Today in rock history: On this date in 1964, the very first David Bowie recording was released. The single "Liza Jane," credited to Davie Jones with the King Bees was released on Vocalion Records in England and, despite being hyped, promoted heavily and appearing on several British pop-music programs, the single was a flop on British sales charts. Vocalion Records quickly dropped the band from its roster after the single's disappointing performance. Bowie, who went by his birth name at the time, was only 17 years old when "Liza Jane" was released and, after the single bombed, was left to pursue another avenue in music. In a few years his legendary solo career would get underway and, soon after that, he'd become one of the biggest international rock stars of the time.
Today in rock history: On this date in 1989, Paul McCartney released his eighth solo album, Flowers in the Dirt. This strong, melodic record contained several songs Paul co-wrote with British singer and songwriter extraordinaire, Elvis Costello. The result was McCartney's strongest, most consistent album in years. Regarded as a comeback of sorts for Paul, Flowers in the Dirt reached No. 1 on album sales charts in England and produced several hit singles like "My Brave Face" and "Figure of Eight," which performed well in Britain, too. Most significant about this fantastic record was the fact that it inspired a massive world tour by Paul and his newly formed backing band. For the first time in many years, audiences were treated to a lengthy, dazzling show that featured many selections from Paul's solo years as well as from the Beatles catalog. In fine vocal form, McCartney's 1990 tour in support of this record was, for many younger fans, the first opportunity to see Paul McCartney live and in concert.
Today in rock history: On this date in 1956, Richard Butler, the inimitable and unique lead singer of new wave band Psychedelic Furs, was born in London, England. Getting underway with a magnificent 1980 self-titled album that won unanimous praise upon its release, the Furs started with a bang with a record that is hailed as a post-punk classic. Drawing heavily from vocal influences like David Bowie, Butler's voice is as distinctive as it is intriguing. The band's popularity continued and hit albums like Talk Talk Talk from 1981 and 1982's Forever Now saw the band receiving worldwide acclaim and increased record sales. Butler still tours with the Furs and his onstage delivery and his charisma hasn't waned a bit.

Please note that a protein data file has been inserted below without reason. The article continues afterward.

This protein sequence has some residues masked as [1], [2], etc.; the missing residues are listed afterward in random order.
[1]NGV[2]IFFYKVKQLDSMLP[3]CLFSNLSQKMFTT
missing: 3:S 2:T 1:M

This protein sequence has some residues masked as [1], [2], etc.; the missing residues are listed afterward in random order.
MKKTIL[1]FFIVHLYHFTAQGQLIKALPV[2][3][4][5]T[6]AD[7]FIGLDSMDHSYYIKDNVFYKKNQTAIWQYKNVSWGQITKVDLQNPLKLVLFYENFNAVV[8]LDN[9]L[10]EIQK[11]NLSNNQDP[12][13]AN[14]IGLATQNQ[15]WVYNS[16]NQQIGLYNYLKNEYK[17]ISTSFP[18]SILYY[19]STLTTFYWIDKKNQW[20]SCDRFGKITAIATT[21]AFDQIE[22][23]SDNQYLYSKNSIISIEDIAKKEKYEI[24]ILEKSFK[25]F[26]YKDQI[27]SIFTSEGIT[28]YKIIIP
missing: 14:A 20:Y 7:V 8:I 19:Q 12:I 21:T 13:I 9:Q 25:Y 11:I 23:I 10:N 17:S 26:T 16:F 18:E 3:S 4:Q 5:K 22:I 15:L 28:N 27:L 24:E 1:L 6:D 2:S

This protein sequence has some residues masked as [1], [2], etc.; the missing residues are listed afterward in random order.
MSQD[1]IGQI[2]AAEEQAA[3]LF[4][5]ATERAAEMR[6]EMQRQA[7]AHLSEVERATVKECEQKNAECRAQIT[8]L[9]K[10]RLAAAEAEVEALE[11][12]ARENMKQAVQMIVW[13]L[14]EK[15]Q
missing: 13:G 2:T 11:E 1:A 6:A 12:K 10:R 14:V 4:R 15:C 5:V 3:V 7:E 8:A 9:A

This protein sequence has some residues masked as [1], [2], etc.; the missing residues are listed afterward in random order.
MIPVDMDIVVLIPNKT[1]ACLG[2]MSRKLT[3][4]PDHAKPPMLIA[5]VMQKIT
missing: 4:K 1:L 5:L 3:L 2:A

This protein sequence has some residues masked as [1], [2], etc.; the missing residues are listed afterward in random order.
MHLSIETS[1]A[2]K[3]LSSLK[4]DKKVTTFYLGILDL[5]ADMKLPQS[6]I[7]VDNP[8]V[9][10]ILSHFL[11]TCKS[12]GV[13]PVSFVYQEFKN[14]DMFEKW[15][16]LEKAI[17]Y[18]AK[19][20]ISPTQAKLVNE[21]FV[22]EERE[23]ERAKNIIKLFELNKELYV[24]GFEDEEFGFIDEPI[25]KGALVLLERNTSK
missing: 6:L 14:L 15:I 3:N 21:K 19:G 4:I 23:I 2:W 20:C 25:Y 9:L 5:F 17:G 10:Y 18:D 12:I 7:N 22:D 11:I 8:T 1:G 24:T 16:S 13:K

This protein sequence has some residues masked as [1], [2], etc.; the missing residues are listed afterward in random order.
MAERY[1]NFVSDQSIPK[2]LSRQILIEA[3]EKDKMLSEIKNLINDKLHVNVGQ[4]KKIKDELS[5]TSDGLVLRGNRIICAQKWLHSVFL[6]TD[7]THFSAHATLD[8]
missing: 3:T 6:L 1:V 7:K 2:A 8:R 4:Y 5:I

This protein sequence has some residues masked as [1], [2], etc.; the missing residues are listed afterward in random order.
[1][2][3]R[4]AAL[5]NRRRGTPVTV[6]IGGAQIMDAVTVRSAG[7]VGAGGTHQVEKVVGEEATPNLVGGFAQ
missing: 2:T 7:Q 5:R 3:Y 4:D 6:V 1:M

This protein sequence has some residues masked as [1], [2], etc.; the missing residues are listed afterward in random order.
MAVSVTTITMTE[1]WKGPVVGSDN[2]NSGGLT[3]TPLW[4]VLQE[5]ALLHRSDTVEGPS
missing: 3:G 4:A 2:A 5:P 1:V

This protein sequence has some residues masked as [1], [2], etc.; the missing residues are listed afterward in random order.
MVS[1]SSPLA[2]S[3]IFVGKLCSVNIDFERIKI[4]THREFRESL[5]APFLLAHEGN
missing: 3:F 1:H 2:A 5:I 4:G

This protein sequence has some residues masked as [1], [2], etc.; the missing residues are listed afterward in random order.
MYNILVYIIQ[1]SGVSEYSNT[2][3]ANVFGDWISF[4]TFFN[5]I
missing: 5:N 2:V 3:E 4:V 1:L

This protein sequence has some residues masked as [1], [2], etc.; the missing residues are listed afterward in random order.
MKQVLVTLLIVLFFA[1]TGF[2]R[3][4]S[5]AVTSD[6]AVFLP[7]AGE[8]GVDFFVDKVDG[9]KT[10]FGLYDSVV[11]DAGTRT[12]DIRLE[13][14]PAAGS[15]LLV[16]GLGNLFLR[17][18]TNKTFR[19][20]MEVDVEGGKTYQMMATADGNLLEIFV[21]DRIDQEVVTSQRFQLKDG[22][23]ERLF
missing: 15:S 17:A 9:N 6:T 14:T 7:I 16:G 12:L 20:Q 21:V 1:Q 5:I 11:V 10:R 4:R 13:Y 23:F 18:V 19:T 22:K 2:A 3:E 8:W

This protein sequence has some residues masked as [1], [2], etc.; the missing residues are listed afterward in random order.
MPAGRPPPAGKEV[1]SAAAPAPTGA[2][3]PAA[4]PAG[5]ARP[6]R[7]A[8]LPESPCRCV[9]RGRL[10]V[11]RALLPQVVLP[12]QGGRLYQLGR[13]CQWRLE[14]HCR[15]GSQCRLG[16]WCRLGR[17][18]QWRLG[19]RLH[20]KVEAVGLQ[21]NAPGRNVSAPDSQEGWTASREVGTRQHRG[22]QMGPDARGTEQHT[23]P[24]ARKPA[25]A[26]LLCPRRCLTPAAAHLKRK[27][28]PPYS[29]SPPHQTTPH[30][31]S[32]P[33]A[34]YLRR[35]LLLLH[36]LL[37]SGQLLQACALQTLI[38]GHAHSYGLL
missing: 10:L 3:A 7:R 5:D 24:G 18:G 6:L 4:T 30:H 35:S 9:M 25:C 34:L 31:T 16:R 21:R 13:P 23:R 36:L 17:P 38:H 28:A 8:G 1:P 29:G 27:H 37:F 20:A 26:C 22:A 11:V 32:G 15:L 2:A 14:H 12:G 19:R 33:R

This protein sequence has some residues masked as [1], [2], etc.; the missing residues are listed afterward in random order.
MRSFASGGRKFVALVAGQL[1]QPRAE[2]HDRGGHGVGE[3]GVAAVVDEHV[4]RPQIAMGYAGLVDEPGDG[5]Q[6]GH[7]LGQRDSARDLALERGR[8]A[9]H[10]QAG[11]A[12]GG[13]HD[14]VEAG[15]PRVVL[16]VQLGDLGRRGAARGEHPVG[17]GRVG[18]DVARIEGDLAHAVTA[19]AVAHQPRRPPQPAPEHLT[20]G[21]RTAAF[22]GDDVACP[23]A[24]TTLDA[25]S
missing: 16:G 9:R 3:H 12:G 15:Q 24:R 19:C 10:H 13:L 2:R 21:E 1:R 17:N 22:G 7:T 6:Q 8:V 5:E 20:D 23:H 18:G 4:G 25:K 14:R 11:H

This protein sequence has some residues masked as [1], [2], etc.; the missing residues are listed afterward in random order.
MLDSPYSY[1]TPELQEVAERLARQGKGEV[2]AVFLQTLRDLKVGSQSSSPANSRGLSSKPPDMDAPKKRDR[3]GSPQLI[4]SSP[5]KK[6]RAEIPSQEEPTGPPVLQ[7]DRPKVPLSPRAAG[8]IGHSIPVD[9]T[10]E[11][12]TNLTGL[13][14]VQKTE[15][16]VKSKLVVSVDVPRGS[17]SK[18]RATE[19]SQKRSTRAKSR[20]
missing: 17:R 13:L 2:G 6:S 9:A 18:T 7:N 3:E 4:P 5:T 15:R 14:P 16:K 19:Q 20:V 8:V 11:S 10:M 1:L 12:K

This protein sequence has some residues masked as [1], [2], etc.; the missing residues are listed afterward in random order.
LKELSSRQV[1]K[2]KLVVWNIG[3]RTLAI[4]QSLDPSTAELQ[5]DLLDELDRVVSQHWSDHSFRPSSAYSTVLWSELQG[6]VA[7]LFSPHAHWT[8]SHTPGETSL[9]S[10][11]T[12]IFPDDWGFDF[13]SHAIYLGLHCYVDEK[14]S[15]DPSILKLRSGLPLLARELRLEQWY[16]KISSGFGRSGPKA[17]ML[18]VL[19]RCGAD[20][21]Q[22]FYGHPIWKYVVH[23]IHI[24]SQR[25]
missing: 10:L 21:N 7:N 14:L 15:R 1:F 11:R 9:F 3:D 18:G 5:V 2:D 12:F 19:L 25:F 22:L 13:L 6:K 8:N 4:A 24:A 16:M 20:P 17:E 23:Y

Today in rock history: On this date in 1964, The Rolling Stones played their very first concert in the United States. The band was booked at the Swing Auditorium in San Bernardino, California, which held a capacity of 5,000. Amazingly, the gig was a little more than half-full, but that didn't stop the band from turning in a memorable performance. The initial intent was to book The Beatles on that date but the deal fell through. As an alternative, the promoter of the show booked The Stones, who he had admittedly never heard of but went on his teenage son's word that the band was cool. The band performed a song they'd play a lot in their early days, "Route 66," which happens to mention the city of San Bernardino in its lyrics — it's alleged that the place went wild when that occurred.